The Daily Flash -Eco, Space, Tech (8/18)

Neptune-planet1 Neptune Finally Makes First Orbit Around the Sun Since Discovery In 1846

The planet Neptune will be in opposition — when the sun, Earth, and a planet fall in a straight line on Aug. 20. The planet will be exactly opposite the sun in the sky, being highest in the sky at local midnight. Usually this is also the point where the planet is closest to the Earth. This opposition is special because Neptune will be returning close to the spot where it was discovered in 1846, marking its first complete trip around the sun since its discovery. Coincidentally opposition in 1846 also fell on Aug. 20, although the planet wasn't actually spotted until over a month later, on Sept. 23.


Astronaut Muscle Would Wither Before Reaching Mars

Even if we could farm on Mars, astronauts might be too weak by the time they get there to help plow the fields. The first cellular analysis of muscles from astronauts who have spent 180 days at the International Space Station shows that their muscles lost more than 40 percent of their capacity for physical work, despite in-flight exercise. No matter how good their shape was before the astronauts left, they returned with muscles tone that resembled that of the average 80-year-old. In fact, the astronauts who were in the best shape before they launched were the most likely to come back with withered, or atrophied, muscles. NASA currently estimates it would take a crew 10 months to reach Mars, with a one year stay, and 10 months to get back, for a total mission time of about three years. These studies suggest they would barely be able to crawl by the time they got back to Earth with the current exercise regime. “The lack of load” — pressure on muscles — “is the main problem,” said biologist Robert Fitts of Marquette University. “There is no gravity and so any fibers within those muscles are unloaded. The load normally maintains protein synthesis and the size.” Even with plenty of activity, the lack of load leads to atrophy.

Death_grip_fungus_ant-thumb-600x489-86607 Fossilized mind control, 48 million years ago

This carpenter ant (Camponotus leonardi) is caught in the throes of a fungus-induced death grip. It has clamped itself to a leaf 25 centimetres above a forest floor in Thailand, and died. The reason is growing out of the back of its head. The reddish-brown stalk is made by a fungus called Ophiocordyceps unilateralis, which has invaded the ant's body and manipulated its behaviour. The exposed position is ideal for releasing spores.It turns out this parasitic mind-control is at least 48 million years old. David Hughes of Harvard University and colleagues discovered fossilised leaves of this age in Messel, Germany that bore characteristic "death grip" scars, suggesting that ants once clamped themselves onto them. It is the first time this sort of behavioural control has been discovered in the fossil record, and supports the idea that the ants and fungi have been locked in an evolutionary arms race for many millions of years.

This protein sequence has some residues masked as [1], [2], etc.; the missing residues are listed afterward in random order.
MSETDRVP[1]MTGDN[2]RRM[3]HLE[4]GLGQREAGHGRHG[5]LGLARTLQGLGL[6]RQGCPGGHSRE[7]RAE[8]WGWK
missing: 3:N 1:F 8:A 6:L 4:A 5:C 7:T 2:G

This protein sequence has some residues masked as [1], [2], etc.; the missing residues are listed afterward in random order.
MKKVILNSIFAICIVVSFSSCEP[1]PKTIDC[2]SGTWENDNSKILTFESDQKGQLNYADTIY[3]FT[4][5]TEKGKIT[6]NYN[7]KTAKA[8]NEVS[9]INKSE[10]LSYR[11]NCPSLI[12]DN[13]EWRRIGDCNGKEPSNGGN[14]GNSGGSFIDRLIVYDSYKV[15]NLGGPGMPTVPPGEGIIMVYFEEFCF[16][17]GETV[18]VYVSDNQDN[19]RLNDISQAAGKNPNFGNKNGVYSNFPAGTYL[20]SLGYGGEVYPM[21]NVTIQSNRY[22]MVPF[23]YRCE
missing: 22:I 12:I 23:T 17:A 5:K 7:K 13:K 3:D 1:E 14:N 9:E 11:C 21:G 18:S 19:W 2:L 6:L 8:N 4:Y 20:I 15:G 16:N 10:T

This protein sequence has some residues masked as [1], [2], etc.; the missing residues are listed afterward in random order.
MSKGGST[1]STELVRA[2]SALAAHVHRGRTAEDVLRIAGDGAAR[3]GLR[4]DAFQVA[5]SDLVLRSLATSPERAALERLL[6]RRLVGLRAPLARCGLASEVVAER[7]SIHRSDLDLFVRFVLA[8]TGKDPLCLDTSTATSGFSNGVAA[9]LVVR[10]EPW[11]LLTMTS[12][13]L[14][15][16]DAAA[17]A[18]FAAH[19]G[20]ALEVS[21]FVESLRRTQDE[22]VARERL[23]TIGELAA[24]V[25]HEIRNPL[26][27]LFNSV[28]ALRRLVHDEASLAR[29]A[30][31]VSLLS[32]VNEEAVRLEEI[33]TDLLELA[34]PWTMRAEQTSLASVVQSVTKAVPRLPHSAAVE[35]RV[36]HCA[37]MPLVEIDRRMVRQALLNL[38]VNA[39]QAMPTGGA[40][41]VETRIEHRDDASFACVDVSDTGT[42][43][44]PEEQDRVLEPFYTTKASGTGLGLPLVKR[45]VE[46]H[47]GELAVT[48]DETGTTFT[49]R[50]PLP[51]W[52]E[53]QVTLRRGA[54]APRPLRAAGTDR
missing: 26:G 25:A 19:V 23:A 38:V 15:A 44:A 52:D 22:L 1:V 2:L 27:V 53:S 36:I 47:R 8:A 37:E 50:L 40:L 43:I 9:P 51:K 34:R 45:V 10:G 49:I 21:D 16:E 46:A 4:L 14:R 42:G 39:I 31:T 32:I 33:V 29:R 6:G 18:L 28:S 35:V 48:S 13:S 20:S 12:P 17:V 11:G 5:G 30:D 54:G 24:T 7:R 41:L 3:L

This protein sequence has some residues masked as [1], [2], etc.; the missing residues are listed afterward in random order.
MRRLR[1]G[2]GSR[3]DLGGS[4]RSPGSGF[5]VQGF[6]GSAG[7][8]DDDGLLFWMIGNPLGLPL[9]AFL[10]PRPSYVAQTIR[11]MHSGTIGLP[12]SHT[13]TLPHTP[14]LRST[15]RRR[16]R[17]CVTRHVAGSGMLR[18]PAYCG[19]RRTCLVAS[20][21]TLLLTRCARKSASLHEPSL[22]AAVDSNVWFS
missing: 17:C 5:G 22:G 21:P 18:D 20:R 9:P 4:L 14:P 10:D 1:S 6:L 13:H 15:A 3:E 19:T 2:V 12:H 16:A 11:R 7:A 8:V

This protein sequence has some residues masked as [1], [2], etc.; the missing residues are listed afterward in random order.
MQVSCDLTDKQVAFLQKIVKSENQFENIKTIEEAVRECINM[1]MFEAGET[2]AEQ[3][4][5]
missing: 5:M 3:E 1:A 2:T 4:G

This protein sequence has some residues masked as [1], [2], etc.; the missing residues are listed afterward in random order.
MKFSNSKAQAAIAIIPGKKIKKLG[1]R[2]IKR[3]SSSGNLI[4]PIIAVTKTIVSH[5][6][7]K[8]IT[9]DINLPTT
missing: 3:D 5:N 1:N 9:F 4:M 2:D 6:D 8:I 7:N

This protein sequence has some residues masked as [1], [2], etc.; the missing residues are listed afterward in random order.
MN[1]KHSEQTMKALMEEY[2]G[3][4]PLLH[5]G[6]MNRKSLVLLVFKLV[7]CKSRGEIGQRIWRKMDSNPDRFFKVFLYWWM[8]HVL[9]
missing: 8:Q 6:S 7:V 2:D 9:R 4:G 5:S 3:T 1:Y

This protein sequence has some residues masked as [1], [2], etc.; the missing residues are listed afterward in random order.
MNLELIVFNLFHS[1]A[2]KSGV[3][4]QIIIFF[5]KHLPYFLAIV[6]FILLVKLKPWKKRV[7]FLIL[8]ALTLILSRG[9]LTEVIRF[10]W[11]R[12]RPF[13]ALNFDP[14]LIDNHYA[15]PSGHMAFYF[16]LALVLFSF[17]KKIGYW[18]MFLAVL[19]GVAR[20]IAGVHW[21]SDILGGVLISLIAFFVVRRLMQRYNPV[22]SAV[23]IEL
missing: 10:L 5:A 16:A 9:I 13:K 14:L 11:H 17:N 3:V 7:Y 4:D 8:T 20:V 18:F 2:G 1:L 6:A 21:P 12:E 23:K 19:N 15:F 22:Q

Images Apple Hires Wireless Payment Guru, Prepare for iPhone Credit Cards

Apple's hired an expert in near-field communications to be its new product manager for mobile commerce. This is big news, in ways you may not immediately grasp: Propelled by Apple's cachet and iPhone's appeal, wireless payment tech may now be about to sweep over the world.

The man in question is Benjamin Vigier, who's been working in near-field comms (NFC) since at least 2004. In previous roles at flash memory firm Sandisk and Bouygues Telecom in France he worked on NFC tasks, and while at mFoundry–a mobile payments firm in the U.S.–he was responsible for PayPal Mobile and Starbuck's mobile service that made use of unique on-screen barcodes for payments. He's basically one of the big go-to guys if you're interested in cell phone payment systems.

Fast-talk-53-Morikawa-1 Derek Morikawa's Robots Pick Oranges From Trees (Really)

"In the citrus industry, the cost of labor is going up dramatically and is about half the cost of production. We realized that if we scan the orange tree first, we can tell where 95% to 99% of the oranges are in three dimensions. You can then calculate the most efficient way to pick the oranges, and the robot will do just that. We will be testing the first stage of these robots in California and Washington this year. We already have a prototype that figures out the proper way to prune wine-grape vines; it comes along with robotic arms that have hydraulic sheers, like Edward Scissorhands. And it gives the vines a haircut."

500x_drivingwhiletexting Why Isn't There A Better Way to Text While Driving?

It's deadly. It's irresponsible. And we've all done it. Before you commute home think about this: Why isn't there a better solution to texting while driving? Tuesday night in Los Angeles, celebrity plastic surgeon Dr. Frank Ryan drove his car over a cliff while sending a text to Twitter about his his border collie. (Quite possibly this tweet.) Dr. Ryan's death is a shame—mitigated only by the fact that he didn't hurt anyone else. (His dog Jill survived the accident, even.) But it's impossible not to feel a bit of schadenfreude at his self-inflicted death while doing something so trivial. "Darwin Award!" we chuckle. But we've all done it at times—or something equally as distracting while driving.

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